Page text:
You can't go wrong with the "24 Italian Songs and Arias" book. Great book to teach students how to sing on the vowels, shape vowels, work on phrasing, etc..
It's just a song book though.. I'm not sure what you're looking for. That's the "go to" book I used when I was teaching choir/private lessons..
Thanks, though I actually have that book.
What I'm looking for is simple "standard" classical songs and things like that. I would like some in English. I seem to remember my freshman year in college as a tenor I had a green book with "All through the Night" and songs like that. "O Mistress Mine" may have been aother one. The bass/baritone was brown or red, I believe.
Also, some broadway tunes compilation might be a nice contrast as well.
As for the free resources, that is until I get the books in the mail. also, looking for a good print out of exercises.
I used to have all this stuff, but I moved for grad school, and some of it got lost when my parents moved to another house.
I'm with you and will be watching this thread.
FWIW, I looked into this a while back and even asked our part-time Christmas/Easter choir director if she would give coaching. Then I saw/heard how one of her private students sounded and I decided to avoid that. (Nothing like a Kermit the Frog number to dampen things...)
Since then, I've focused on listening to myself and comparing my voice to the ones I want to emulate. In addition to that, I've tried to learn about voice preservation - proper breathing and proper use of vocal chords.
I don't care what "proper" vowels sound like, I prefer blues singers or Bruce Springsteen to "proper" pronunciation. However, there are certain ways that you just don't want to annunciate - that's where it's valuable to listen to recordings of yourself.
But man, I'll take any advice I can find.
Have you used the "First book of Soprano" , "First book of Alto", etc.. books? I remember hearing a lot of solos from those books while I was in college.
There are a number of factors involved:
What are her areas of interest and/or need? Is it to improve the quality of voice and learn good vocal habits, to get some repertoire, to learn how to sing in a worship band, to qualify for a select group, or some other purpose, or all of the above?
Does she read music at all. Lots and lots of kids can memorize and entire song, but have yet to attach pitch memory to visual memory.
Does the girl have any piano, even enough to bang out a melody or something close to it?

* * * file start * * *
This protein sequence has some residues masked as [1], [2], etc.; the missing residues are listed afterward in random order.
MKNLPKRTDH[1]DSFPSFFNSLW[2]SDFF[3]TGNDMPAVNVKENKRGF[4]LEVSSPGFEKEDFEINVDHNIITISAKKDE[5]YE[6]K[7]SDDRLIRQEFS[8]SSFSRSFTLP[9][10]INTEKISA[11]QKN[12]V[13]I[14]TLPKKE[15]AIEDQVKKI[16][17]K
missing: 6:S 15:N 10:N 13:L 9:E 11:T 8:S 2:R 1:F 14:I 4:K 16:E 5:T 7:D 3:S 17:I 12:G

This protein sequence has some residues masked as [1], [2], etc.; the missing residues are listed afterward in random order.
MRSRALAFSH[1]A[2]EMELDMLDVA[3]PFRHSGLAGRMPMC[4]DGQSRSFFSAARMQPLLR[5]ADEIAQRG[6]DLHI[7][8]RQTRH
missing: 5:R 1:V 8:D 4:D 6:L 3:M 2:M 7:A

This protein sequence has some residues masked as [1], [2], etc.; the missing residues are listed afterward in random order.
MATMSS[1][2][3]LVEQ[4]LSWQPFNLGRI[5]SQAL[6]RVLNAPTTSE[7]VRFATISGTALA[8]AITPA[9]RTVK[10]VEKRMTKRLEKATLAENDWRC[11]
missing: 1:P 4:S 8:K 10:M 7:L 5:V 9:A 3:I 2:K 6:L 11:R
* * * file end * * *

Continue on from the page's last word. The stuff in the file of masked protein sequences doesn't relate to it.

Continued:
My wife is an experienced voice teacher, whose typical student is a teenager who has not had lessons before. Someone may have said, "wow! you have a nice voice; you ought to take lessons", and here she is.
She normally finds a general interest area, but knowing that people sing for all sorts of occasions -- and ought to have a varied experience -- has them learn from real music, right off the bat. A few sources:
Highly recommended: "56 Songs You Like to Sing", G. Schirmer. Ours was $9.95, around 1970, but classical music is ridiculously cheap today. This book is loaded with favorites from many eras and nationalities, with well-written accompaniments (for instance, Brahms' Cradle Song uses the actual piano part; the "Habanera" from Carmen sounds like the real thing)
You might be able to obtain, locally, any one of a number of Disney collections. These give songs her friends can recognize; the ranges are normal for human beings, the melodies are high-quality and the poetry generally good. They are also cheap, considering the number of songs you get. A musician is going to invest in their heart's-desire-trade. If I were going to be a chemist, I'd pay way more in lab fees than for several music books. If I'm on the baseball team, I'd pay hundreds, even into four figures, for equipment before it was said and done!
I've hunted up music recently for various occasions, and was pleasantly surprised by musicnotes.com, a paying site (around $5 for a song with piano score). Can't say that I found anything in free sites (and "free" often means joining a club of some sort and getting endless emails or agreeing to things you aren't sure you want to agree to).
I hope this helps in some way!